No, not directly, held Langstaff P in the important judgment inHarris v Academies Enterprise Trust (EAT).
Employment tribunals are not required to deal with claims as if the Civil Procedure Rules applied, but they are entitled to take a stricter line than previously and regard must be had to the insight given by cases such as Mitchell into that which constitutes justice. Langstaff P applied the point made by Smith LJ inGoverning Body of St Albans Girls’ School v Neary that the Employment Tribunal Rules are different from those of the civil courts. As the Employment Tribunal Rules were re-drafted and brought into force in 2013, with full knowledge of the civil courts’ new approach, Parliament’s decision to adopt a different regime in the employment tribunal was a conscious one.
However, significantly, Langstaff P also held that:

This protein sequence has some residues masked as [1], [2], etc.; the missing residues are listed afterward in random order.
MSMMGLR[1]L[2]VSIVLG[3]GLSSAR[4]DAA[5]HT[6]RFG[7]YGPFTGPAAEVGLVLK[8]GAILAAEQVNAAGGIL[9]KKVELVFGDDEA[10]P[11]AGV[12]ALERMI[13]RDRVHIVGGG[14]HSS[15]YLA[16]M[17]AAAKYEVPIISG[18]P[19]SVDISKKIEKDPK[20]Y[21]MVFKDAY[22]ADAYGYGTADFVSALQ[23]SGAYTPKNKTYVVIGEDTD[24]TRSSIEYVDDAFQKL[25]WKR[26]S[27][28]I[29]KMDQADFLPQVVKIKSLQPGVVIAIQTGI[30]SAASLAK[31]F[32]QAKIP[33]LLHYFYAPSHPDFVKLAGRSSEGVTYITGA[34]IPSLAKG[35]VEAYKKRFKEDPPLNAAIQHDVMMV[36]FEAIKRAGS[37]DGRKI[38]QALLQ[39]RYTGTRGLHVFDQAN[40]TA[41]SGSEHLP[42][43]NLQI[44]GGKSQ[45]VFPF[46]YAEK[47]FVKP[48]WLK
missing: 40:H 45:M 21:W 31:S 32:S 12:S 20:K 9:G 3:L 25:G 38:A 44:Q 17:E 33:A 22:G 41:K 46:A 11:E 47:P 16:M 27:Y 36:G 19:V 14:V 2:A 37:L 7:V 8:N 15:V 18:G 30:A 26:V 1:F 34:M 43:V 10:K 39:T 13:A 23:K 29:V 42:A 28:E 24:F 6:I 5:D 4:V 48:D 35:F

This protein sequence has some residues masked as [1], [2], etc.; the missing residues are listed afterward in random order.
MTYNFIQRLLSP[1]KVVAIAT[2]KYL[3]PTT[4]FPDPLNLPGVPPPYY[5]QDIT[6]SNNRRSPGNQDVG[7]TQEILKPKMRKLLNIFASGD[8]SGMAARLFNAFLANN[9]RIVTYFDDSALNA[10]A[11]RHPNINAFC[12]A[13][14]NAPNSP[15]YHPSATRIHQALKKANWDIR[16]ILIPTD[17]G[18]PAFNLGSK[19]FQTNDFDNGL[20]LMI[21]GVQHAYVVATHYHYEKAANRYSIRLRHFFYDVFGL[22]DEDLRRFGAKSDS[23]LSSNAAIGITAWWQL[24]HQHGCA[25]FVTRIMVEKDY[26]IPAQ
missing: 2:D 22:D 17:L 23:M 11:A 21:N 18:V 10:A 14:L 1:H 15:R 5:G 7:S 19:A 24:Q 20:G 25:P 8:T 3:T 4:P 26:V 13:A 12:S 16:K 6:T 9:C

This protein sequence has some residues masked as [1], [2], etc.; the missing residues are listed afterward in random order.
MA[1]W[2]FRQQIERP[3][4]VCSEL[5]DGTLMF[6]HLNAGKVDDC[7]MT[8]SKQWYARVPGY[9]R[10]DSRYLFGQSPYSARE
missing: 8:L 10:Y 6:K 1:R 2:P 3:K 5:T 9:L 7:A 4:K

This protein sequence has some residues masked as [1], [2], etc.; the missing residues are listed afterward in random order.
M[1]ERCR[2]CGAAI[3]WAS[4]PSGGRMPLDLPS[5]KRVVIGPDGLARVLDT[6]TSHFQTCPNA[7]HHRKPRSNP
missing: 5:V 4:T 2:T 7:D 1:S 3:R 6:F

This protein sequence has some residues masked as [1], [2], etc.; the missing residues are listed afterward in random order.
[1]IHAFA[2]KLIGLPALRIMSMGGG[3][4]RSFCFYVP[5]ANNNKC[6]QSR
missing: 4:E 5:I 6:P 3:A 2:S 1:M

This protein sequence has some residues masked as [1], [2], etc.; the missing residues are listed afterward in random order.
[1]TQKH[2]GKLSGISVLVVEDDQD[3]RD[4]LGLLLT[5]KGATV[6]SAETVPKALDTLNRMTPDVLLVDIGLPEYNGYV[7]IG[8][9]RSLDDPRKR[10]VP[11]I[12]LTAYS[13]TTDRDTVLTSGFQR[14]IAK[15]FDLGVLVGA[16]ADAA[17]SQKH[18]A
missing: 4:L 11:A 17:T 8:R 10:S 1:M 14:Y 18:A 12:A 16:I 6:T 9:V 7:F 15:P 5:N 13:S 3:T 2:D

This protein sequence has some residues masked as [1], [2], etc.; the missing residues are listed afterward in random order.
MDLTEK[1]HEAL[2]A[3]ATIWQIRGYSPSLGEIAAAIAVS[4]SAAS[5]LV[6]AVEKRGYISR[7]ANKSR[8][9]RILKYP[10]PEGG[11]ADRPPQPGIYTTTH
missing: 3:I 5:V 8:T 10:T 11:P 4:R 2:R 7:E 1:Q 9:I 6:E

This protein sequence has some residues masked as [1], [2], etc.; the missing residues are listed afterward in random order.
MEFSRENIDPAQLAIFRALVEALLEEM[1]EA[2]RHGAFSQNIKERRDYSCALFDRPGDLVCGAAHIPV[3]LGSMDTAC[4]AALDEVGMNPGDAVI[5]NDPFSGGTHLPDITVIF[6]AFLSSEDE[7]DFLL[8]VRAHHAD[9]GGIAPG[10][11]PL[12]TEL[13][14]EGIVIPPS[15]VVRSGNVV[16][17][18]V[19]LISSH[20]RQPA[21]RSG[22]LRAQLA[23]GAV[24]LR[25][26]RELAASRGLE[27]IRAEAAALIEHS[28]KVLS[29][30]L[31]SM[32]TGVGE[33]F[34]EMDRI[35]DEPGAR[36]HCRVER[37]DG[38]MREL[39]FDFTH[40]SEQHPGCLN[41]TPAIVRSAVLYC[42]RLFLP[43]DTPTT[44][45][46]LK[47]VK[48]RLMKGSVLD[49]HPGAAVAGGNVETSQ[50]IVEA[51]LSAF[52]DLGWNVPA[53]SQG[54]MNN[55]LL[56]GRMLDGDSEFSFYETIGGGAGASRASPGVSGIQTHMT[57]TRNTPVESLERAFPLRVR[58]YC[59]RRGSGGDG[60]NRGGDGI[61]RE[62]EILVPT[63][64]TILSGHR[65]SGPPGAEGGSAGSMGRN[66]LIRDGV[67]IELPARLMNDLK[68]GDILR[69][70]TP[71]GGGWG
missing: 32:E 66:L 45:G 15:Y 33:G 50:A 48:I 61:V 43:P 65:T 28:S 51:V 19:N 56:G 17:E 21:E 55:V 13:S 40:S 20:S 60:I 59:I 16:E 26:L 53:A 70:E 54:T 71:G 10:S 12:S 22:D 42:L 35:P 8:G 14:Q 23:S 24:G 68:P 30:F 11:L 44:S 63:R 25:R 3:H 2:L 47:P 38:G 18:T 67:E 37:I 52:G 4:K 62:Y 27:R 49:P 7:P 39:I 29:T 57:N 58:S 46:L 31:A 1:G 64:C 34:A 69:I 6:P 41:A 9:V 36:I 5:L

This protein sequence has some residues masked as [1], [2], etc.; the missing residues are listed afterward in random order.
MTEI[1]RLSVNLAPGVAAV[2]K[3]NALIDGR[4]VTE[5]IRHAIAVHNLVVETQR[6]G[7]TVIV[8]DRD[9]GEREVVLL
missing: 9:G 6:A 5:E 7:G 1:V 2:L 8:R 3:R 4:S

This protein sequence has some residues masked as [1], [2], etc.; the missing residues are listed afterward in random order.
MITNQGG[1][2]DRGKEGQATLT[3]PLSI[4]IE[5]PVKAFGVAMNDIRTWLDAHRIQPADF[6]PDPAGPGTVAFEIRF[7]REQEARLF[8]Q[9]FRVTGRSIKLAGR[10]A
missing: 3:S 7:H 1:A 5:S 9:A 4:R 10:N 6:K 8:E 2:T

- overall justice means that each case should be dealt with in a way that ensures that other cases are not deprived of their own fair share of the resources of the Court;
- justice must be delivered within a reasonable time;
- in considering the justice of the matter, the employment tribunal must have regard to cost.
Decisions made in the employment tribunal can accommodate such post-Mitchell considerations because the employment tribunal has to deal with a case fairly and justly. Justice is a wide concept.
It would be entirely appropriate in a suitable case for the employment tribunal to take account of this “wider view of justice” – and so to take a stricter line than previously; but here, as the employment tribunal did not misstate the existing principles in employment law, the employment tribunal did not err in law.
Paragraphs 33-40 of Harris in particular merit careful reading.